“Older people are for example too afraid to cross busy roads for getting to a park nearby." Resident
Two out of three older people visit a green space in their neighbourhood every week. 78% of older people visited a green space in the past 12 months10.
Public spacesAs older people continue to live in their own homes for longer, their immediate environment becomes increasingly important. Well-designed and properly maintained public spaces make it possible for them to stay mobile, maintain social contacts easily and continue carrying out day-to-day activities independently.
9% of residents aged 65 and over are bothered often by crossing places being inaccessible. A quarter of them are bothered by this sometimes14. This has been confirmed in interviews with older people in Utrecht and they consider this to be a point of concern. 30% often have problems with uneven pavements. This is a higher percentage than for adults under the age of 65(12%). Road safety is also a point of concern. 22% of older people reported that they are often bothered by dangerous traffic situations in their neighbourhood14.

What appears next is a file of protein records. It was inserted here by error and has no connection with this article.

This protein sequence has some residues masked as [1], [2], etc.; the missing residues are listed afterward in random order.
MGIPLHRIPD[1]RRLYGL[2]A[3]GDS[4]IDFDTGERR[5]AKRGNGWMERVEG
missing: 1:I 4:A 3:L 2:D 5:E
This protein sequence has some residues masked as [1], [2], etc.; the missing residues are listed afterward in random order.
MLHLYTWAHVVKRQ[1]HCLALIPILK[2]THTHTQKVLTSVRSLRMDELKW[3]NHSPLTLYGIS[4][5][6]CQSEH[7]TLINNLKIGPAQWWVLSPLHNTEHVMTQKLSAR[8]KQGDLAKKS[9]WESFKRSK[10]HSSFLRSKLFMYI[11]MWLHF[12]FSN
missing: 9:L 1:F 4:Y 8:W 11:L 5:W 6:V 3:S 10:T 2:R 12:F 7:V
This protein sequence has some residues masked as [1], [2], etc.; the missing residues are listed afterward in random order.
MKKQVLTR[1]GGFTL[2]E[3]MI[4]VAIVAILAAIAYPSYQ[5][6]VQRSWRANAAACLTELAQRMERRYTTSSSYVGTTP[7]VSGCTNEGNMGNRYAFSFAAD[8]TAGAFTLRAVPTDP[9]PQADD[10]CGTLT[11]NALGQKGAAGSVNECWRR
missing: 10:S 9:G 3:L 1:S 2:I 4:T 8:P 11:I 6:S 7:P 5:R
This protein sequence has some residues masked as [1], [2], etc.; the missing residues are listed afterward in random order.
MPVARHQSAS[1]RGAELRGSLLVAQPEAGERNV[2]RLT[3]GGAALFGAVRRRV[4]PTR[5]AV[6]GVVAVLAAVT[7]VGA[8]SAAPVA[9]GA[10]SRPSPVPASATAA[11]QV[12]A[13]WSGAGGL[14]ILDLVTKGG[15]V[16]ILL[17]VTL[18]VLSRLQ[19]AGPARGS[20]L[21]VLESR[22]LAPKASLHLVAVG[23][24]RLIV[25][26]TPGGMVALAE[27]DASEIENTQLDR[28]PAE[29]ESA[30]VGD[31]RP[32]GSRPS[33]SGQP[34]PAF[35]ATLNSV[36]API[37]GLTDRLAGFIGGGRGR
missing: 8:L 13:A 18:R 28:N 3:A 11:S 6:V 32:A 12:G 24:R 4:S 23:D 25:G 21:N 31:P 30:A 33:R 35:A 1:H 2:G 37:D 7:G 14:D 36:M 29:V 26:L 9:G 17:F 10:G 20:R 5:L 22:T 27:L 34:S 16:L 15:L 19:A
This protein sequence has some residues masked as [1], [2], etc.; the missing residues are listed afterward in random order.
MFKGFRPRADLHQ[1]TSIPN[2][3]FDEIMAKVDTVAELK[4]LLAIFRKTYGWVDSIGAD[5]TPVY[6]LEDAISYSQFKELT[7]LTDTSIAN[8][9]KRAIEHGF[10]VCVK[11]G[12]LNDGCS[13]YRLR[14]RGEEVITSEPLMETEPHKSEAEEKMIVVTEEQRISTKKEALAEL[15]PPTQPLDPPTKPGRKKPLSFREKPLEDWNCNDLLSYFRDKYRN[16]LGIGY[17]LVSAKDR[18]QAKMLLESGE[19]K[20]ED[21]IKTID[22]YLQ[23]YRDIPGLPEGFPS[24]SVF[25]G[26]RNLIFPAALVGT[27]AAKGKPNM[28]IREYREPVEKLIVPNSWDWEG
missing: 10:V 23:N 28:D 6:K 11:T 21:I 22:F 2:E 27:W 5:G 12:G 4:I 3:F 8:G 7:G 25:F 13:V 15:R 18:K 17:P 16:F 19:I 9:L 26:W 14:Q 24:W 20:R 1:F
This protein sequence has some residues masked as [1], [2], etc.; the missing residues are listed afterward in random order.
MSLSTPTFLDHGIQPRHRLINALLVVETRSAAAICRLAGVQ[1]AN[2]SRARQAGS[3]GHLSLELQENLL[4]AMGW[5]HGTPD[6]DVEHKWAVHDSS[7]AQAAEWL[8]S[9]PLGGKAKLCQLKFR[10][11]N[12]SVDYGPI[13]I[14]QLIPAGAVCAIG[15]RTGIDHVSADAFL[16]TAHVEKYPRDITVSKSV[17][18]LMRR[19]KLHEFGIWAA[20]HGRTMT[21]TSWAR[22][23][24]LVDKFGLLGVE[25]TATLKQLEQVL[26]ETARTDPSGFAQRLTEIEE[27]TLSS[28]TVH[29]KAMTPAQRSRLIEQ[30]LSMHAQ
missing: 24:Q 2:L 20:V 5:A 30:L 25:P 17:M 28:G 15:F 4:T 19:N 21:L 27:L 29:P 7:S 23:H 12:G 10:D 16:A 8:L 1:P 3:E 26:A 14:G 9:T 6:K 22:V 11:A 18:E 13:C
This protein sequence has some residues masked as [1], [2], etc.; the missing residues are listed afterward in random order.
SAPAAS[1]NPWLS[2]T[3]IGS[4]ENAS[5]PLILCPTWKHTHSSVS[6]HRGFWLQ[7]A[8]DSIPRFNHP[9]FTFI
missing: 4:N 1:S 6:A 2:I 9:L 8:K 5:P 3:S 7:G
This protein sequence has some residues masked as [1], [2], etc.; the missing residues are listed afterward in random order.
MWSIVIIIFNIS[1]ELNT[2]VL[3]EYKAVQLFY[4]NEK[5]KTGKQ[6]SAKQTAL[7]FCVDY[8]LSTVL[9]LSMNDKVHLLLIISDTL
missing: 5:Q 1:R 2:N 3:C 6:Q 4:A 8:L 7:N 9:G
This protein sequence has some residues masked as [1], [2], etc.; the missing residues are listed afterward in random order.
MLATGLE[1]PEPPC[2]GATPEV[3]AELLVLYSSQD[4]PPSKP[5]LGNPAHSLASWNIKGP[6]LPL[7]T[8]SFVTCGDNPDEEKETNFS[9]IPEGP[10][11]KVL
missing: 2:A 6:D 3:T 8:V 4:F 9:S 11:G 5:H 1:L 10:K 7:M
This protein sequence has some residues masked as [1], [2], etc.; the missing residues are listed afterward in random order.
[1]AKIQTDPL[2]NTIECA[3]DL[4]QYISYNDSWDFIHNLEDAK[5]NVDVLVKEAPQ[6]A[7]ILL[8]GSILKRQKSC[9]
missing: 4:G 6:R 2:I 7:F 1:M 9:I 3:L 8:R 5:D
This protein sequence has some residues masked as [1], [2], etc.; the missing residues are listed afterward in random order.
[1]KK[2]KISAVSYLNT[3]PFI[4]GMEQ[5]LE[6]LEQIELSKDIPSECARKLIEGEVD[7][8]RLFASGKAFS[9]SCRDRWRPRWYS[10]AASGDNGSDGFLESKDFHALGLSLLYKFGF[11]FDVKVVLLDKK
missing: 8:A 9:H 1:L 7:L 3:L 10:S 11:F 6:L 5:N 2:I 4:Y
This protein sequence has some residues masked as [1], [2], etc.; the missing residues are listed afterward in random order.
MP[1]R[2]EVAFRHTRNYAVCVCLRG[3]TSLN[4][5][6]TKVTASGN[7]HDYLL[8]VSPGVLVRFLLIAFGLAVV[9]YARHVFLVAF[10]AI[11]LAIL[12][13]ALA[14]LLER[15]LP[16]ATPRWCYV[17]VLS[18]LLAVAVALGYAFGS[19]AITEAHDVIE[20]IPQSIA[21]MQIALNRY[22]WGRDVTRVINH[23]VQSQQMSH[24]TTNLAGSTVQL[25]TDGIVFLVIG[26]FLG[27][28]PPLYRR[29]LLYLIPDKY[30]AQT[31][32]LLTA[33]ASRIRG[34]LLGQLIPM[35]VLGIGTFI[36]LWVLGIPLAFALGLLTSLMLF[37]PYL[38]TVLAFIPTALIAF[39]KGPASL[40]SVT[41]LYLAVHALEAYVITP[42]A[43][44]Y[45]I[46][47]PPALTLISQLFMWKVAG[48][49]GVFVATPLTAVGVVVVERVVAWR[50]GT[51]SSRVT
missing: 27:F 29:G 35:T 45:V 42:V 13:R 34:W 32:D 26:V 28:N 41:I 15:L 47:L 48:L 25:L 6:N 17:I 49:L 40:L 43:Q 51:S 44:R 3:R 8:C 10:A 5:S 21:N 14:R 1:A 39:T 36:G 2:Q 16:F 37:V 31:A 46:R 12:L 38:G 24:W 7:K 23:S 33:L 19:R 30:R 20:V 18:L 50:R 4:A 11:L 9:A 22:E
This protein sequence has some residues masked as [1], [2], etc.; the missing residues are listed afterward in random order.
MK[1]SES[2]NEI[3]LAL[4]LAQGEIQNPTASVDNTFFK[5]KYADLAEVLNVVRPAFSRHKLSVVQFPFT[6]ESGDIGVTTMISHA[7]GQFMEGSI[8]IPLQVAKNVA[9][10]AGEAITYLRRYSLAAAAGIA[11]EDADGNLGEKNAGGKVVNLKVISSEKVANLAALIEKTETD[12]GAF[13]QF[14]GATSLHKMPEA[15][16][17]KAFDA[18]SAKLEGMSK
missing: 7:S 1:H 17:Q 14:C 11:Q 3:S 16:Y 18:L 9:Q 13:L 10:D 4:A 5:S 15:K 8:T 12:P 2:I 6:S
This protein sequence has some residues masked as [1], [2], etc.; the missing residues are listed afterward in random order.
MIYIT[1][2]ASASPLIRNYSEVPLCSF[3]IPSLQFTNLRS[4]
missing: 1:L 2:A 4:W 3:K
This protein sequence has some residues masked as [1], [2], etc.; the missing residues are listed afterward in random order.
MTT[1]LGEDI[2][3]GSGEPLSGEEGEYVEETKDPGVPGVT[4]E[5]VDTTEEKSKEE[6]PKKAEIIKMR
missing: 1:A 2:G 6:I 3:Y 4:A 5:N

Participating in societyThe ability to participate in society is an important condition for a healthy and social lifestyle17. After reaching retirement age, fewer and fewer older people are in paid employment. Other forms of participation in social life therefore gain greater importance at this stage. Volunteering and social and cultural activities can give meaning and structure to everyday life and can provide more social contacts. This can help prevent loneliness and make older people feel that they are still part of the society.
76% of residents aged 65 and over feel that the things they do are meaningful10.